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M81 and M82 in Ursa Major

M81 and M82 are two of the brightest galaxies in the heavens. They are easily seen in the smallest of telescopes. Indeed a wide field observation with a small refractor is sometimes the most spectacular because it shows both of them in the same field of view.

M81 (below) is a gorgeous spiral. The spiral nature of its arms is barely detectable by observation. Only in photos such as this can we see its immense arms sweeping its corner of the universe.

M81 in Ursa Major

M82 (right) has a special interest for me. It is called an irregular galaxy because it has no distinct shape. Dark matter divides the galaxy into sections which can be clearly seen in a moderate instrument.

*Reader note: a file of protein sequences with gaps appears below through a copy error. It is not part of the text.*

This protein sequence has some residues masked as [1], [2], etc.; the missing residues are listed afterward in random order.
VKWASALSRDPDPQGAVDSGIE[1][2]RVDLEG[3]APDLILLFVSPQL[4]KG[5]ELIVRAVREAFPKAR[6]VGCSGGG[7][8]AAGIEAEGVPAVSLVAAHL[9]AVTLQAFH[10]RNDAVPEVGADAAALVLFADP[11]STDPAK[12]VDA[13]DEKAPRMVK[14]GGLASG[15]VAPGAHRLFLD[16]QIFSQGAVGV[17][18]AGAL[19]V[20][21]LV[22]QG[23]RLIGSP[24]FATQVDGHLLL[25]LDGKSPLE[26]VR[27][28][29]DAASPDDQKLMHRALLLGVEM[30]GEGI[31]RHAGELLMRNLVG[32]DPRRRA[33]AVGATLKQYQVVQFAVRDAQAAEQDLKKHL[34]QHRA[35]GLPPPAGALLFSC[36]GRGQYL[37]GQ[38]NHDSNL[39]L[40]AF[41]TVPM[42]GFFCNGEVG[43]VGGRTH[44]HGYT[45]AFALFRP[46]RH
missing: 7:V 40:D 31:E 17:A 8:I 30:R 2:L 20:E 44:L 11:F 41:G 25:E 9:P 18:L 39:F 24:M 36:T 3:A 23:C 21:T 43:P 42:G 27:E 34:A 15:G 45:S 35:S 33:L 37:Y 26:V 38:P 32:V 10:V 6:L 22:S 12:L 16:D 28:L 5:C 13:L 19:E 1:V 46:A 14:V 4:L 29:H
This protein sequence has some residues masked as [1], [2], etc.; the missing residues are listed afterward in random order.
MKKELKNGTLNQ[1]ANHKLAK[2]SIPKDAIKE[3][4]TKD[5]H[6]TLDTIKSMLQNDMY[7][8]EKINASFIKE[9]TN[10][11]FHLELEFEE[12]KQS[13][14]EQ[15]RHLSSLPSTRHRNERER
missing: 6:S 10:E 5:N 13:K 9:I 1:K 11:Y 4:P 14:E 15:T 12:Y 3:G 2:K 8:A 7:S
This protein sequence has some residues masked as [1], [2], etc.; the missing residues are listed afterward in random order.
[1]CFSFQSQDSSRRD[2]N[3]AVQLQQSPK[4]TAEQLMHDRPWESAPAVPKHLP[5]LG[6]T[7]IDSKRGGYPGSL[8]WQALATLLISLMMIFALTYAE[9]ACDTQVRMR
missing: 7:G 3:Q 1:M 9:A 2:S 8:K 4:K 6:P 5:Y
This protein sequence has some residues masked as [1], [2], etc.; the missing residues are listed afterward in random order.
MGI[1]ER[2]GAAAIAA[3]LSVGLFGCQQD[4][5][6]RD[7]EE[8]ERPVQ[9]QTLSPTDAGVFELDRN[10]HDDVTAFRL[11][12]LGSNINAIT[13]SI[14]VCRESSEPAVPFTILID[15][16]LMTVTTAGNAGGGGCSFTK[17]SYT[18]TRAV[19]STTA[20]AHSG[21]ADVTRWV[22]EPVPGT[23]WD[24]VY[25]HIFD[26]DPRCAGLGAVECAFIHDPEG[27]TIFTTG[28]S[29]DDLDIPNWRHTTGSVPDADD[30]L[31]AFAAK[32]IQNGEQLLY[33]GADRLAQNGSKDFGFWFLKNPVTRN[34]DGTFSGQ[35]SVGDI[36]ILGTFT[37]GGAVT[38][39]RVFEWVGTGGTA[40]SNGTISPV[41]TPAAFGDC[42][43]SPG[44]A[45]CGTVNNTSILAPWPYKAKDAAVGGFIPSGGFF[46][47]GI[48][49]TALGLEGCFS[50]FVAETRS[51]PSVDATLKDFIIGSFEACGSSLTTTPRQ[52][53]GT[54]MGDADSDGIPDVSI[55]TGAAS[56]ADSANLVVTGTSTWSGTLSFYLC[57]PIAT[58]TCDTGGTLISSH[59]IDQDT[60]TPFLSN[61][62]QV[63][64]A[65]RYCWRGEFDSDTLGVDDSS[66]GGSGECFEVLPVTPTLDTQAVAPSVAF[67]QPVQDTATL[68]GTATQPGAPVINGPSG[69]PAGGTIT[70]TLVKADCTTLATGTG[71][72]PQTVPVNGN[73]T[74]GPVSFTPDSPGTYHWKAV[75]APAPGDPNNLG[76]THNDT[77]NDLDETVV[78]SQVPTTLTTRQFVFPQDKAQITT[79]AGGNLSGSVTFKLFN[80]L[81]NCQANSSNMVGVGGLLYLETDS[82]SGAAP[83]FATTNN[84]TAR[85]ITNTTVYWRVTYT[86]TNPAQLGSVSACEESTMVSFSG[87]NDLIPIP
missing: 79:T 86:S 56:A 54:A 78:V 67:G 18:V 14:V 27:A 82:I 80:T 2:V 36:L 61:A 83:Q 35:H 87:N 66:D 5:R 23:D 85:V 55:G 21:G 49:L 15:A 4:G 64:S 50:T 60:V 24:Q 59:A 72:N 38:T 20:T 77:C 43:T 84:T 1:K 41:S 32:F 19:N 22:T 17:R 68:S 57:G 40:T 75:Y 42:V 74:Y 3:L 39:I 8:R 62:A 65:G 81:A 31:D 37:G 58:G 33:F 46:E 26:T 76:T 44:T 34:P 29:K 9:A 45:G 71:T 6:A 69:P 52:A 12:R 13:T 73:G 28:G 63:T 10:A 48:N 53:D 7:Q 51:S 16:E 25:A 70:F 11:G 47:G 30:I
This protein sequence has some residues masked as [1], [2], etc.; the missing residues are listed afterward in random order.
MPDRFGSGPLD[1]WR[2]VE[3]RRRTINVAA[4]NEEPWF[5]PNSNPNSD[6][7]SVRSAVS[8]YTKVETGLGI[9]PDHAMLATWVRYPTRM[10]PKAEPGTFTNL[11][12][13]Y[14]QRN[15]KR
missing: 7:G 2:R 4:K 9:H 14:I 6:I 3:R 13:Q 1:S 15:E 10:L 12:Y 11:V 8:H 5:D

M82 in Ursa Major
LRGB photo of M82 was taken with an ST7 CCD camera. C11 at F6.3.

The dark lanes are clearly visible in this photo.? The hot spots signal some kind of recent cataclysmic activity. We believe that it was an encounter with another galaxy (perhaps M82). Whatever happened here has destroyed any potential life in a major portion of the galaxy. This galaxy is 12 million light years away.